HAYDEN Doug Fir, 3/21
Vanessa Heins

WEDNESDAY 3/20

DJANGO DJANGO, NIGHT MOVES
(Doug Fir, 830 E Burnside) See My, What a Busy Week!

AND AND AND, THE WE SHARED MILK, MINDEN, THE ECSTATICS
(Holocene, 1001 SE Morrison) See My, What a Busy Week!

FUN., FAMILY OF THE YEAR
(Crystal Ballroom, 1332 W Burnside) If Fun.'s singer Nate Ruess hasn't killed more A&R careers than filesharing, it's certainly been close. Long before the music business sausage factory desperately churned out glossy Fun. singles in search of a hit—which they found in spades with last year's Some Nights—Ruess was at the helm of the Format, another band beloved (and heavily bankrolled) by the industry, yet never quite appreciated by the wide-eyed masses. Ruess' current success has been assembled like a modern-day music industry ship in a bottle: deliberate, painstaking, and with a generous incubation period that most artists would kill for. It's allowed the NYC-via-Arizona frontman to cultivate his style of bellowing every single lyric like IT'S THE MOST IMPORTANT WORD EVER. How the charismatic Ruess has sidestepped the churn-and-burn nature of modern big-budget recording remains a mystery, but kudos to him, and long may he continue to (over) sing each and every song like a small child in an audition for the role of Simba in The Lion King. EZRA ACE CARAEFF

JAPANTHER, FRENCH HORN REBELLION, THE CRY, DESTROY NATE ALLEN, BRAKEMOUTH, DUMPSTER BURGER
(Mt. Tabor Theater, 4811 SE Hawthorne) Japanther—not to be confused with the also-terrific-but-not-nearly-as-prolific Japandroids, or British post-punk harbingers Japan—have been completely underground and lovin' it since their inception over 10 years ago, despite a few notable brushes with mainstream popularity (their song "Radical Businessman," which sort of sounds like MC5's "Kick Out the Jams" played in reverse and features the indisputably anthemic chorus "1,2,3,4/Fuck the cops," was featured prominently in Grand Theft Auto IV, so that's something). Their insistent self-definition as an "art project" as opposed to something more descriptive is probably part NYC-art-school pretension, but generally the band's too all over the place to fit in a specific category. For every questionable noise jam, there's an effortless twee-pop vignette like "She's the One." Japanther are proof that a complete lack of ambition is occasionally the most creatively liberating thing there is for a band. MORGAN TROPER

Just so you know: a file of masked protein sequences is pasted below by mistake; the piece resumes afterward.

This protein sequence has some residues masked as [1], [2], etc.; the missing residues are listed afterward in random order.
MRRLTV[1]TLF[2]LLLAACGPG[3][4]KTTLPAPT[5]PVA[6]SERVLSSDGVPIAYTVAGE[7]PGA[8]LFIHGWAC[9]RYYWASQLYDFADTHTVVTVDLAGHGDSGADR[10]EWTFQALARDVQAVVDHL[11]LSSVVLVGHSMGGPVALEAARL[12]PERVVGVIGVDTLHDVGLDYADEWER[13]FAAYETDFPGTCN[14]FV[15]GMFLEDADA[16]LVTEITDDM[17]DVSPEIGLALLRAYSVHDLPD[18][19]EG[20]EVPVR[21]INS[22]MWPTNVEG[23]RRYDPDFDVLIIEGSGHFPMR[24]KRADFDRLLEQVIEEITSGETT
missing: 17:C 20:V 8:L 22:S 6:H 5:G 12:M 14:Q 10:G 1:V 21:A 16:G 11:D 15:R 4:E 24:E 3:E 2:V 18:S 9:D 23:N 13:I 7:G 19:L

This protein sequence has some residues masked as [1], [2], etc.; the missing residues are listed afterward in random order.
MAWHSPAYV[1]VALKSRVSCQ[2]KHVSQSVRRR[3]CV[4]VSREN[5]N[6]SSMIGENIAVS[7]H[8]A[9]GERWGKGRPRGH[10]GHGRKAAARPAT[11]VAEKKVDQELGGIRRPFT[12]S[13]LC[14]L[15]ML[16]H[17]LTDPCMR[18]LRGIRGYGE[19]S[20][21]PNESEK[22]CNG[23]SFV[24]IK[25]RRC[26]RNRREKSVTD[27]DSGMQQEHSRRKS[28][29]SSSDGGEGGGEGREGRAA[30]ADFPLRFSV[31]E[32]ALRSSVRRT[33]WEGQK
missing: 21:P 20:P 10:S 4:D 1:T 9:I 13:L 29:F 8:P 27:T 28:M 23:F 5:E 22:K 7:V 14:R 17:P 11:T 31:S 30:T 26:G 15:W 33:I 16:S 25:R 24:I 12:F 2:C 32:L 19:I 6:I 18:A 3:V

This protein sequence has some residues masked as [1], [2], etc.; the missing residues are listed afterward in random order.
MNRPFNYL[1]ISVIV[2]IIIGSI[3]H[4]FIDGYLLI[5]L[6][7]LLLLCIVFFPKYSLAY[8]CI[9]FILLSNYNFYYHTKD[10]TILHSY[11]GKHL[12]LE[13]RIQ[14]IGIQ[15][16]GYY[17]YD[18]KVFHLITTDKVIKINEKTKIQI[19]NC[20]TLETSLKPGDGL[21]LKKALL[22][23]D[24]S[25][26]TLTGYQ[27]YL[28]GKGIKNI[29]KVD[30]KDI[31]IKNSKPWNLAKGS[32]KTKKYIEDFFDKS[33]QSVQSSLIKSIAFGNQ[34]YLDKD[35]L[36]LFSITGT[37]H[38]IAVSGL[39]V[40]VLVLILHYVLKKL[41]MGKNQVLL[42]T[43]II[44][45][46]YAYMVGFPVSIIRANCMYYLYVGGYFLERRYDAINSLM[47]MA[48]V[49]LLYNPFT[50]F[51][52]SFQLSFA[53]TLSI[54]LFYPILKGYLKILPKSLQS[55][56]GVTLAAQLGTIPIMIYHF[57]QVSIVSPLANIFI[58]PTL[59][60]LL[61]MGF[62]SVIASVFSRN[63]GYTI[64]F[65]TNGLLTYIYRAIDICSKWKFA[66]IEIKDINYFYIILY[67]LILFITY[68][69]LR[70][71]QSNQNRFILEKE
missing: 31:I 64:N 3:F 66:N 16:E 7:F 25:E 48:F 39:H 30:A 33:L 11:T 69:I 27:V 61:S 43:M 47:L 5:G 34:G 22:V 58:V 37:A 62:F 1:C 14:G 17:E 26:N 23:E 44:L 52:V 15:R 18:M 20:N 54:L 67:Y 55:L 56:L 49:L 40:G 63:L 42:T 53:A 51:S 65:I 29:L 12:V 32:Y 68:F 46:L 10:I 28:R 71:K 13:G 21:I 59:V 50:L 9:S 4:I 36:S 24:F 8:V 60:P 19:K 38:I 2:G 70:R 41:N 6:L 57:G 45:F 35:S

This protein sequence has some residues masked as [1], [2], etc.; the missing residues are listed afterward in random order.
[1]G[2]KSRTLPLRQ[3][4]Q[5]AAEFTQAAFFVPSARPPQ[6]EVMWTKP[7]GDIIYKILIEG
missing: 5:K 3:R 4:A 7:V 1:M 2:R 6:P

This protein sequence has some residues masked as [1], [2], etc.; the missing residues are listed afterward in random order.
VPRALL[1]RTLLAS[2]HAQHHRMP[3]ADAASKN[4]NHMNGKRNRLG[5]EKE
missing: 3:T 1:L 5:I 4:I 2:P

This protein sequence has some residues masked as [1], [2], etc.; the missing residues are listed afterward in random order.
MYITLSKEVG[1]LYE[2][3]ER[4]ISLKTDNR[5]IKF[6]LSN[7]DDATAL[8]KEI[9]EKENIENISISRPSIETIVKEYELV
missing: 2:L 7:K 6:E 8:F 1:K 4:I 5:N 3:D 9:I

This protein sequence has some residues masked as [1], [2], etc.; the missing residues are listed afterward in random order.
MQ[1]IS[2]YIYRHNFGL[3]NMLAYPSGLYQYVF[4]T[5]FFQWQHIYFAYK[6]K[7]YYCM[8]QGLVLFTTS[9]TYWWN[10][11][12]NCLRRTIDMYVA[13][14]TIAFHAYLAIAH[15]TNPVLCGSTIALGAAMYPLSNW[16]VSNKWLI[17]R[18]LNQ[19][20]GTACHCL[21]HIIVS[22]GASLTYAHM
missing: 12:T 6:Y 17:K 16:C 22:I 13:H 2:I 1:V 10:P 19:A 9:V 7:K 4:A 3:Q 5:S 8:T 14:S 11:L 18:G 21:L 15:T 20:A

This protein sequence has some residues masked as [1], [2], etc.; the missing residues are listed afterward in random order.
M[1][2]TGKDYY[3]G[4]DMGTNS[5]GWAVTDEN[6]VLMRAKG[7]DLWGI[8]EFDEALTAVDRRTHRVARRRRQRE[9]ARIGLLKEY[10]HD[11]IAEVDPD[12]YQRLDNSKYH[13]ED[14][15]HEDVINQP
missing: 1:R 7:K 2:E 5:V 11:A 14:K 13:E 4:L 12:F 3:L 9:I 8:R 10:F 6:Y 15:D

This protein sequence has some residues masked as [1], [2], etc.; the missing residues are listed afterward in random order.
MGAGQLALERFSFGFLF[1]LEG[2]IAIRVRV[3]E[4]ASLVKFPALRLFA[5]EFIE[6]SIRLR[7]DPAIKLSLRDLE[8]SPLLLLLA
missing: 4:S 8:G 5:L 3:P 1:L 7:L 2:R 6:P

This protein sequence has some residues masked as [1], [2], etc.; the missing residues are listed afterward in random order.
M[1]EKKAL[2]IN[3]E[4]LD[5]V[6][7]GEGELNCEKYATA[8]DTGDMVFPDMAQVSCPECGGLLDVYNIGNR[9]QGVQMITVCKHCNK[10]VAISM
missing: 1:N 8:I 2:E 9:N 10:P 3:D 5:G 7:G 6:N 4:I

GENDERS, STILL CAVES, KIM BAXTER
(Mississippi Studios, 3939 N Mississippi) It's hard to pinpoint exactly what makes Genders so great. Sure, they've got a richly textured summertime pop vibe. And yeah, Maggie Morris' vocals are a smooth sheen on top of the band's otherwise ramshackle rock. Then there's the quartet's general deftness through which they articulate their sonic assaults, most markedly on their 2012 self-titled debut EP. Now that attention is off the band's former incarnation as Youth, new focus can be applied to the band's new 7-inch (being released tonight at Mississippi Studios), as well as the band's first-ever tour, up and down the West Coast. Genders are also opening for Built to Spill at this year's Treefort Music Festival, which means the jig is up, people. See them now. RYAN J. PRADO